Smelling salts (1840), used to revive the woozy, typically were a scented preparation of carbonate of ammonia. Smell-feast (n.) "one who finds and frequents good tables, one who scents out where free food is to be had" is from 1510s ("very common" c.1540-1700, OED). Smell-smock "licentious man" was in use c.1550-c.1900. To smell a rat "be suspicious" is from 1540s.


"odor, aroma, stench," late 12c.; "faculty of perceiving by the nose," c.1200; see smell (v.). Ousted Old English stenc (see stench) in most senses.

Online Etymology Dictionary, © 2010 Douglas Harper
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smells in Medicine

smell (směl)
v. smelled or smelt (smělt), smell·ing, smells
To perceive the scent of something by means of the olfactory nerves. n.
The sense by which odors are perceived; the olfactory sense.

The American Heritage® Stedman's Medical Dictionary
Copyright © 2002, 2001, 1995 by Houghton Mifflin Company. Published by Houghton Mifflin Company.
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Slang definitions & phrases for smells

smear 2


schmear1 (1950s+)

The Dictionary of American Slang, Fourth Edition by Barbara Ann Kipfer, PhD. and Robert L. Chapman, Ph.D.
Copyright (C) 2007 by HarperCollins Publishers.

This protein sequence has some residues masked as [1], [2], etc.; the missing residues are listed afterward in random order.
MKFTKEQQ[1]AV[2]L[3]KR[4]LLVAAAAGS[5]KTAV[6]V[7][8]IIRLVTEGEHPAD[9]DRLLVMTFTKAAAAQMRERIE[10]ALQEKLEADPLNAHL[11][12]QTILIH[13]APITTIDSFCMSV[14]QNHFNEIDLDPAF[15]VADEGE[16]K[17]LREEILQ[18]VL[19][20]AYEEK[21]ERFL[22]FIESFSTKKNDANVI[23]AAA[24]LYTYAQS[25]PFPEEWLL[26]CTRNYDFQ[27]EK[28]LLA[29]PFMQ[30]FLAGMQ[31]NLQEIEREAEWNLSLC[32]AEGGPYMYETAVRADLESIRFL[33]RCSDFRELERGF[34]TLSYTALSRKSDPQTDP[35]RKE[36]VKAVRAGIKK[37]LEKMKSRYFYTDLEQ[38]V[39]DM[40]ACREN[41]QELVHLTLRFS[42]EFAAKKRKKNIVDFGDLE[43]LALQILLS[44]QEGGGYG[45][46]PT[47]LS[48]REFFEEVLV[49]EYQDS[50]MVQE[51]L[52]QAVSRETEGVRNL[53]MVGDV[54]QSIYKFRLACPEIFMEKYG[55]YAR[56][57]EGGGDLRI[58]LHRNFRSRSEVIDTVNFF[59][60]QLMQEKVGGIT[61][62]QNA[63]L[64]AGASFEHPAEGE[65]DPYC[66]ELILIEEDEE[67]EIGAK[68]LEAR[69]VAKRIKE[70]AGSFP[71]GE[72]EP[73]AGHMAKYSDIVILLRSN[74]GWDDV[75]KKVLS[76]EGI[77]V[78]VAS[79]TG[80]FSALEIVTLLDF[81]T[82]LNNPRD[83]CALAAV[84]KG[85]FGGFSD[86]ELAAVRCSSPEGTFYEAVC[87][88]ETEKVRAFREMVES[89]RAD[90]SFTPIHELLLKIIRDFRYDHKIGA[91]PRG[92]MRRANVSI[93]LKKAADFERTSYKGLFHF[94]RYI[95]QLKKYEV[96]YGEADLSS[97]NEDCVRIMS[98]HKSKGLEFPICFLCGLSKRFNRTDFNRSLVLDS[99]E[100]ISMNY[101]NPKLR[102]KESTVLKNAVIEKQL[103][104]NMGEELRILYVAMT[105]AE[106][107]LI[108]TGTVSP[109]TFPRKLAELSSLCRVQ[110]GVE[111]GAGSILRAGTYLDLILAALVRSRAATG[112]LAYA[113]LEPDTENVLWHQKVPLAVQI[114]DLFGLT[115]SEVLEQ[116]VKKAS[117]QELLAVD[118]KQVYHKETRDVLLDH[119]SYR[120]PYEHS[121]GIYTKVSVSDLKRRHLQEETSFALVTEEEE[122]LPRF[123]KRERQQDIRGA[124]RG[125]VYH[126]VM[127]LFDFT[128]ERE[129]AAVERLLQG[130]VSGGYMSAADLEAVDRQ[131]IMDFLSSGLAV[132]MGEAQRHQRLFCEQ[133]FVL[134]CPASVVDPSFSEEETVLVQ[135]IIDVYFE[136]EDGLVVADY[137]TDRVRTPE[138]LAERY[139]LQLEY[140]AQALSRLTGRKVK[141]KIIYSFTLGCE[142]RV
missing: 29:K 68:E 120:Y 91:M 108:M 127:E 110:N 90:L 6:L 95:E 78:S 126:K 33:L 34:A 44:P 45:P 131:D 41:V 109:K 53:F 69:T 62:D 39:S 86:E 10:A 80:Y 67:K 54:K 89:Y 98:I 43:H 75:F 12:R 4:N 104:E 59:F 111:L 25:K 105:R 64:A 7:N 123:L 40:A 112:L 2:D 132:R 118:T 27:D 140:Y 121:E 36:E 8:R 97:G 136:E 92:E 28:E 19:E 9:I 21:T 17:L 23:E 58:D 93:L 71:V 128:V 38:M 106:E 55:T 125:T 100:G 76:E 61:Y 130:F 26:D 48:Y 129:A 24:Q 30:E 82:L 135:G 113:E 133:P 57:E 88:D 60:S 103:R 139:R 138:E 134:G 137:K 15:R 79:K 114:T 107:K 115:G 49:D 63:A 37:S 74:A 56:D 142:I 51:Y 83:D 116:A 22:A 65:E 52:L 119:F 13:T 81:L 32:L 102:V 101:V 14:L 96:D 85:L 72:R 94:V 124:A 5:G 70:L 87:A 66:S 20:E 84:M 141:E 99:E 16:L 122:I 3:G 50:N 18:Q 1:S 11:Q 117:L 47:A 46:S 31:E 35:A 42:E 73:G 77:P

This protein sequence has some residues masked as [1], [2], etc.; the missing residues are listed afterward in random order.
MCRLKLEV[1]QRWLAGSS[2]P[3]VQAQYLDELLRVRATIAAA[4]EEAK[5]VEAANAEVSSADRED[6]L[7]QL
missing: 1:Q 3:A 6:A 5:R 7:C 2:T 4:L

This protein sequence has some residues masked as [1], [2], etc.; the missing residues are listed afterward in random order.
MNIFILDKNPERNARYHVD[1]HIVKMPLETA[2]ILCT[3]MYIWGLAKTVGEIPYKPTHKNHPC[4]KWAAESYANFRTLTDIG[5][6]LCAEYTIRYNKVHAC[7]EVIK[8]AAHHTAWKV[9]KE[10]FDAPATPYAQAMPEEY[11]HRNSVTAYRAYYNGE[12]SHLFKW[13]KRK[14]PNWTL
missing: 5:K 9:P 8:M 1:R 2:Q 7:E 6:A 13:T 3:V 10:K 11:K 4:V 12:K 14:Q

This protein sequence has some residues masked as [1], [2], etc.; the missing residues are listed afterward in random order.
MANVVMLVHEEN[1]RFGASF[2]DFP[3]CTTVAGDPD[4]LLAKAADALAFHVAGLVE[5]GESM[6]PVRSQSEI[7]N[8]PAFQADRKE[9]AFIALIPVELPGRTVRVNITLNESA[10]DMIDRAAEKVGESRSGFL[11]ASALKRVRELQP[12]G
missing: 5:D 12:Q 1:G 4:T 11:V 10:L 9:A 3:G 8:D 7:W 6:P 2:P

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Idioms and Phrases with smells
The American Heritage® Idioms Dictionary
Copyright © 2002, 2001, 1995 by Houghton Mifflin Company. Published by Houghton Mifflin Company.
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Encyclopedia Article for smells


the detection and identification by sensory organs of airborne chemicals. The concept of smell, as it applies to humans, becomes less distinct when invertebrates and lower vertebrates (fish and amphibians) are considered, because many lower animals detect chemicals in the environment by means of receptors in various locations on the body, and no invertebrate possesses a chemoreceptive structure resembling the vertebrate nasal cavity. For this reason, many authorities prefer to regard smell as distance chemoreception and taste as contact chemoreception.

Learn more about smell with a free trial on
Encyclopedia Britannica, 2008. Encyclopedia Britannica Online.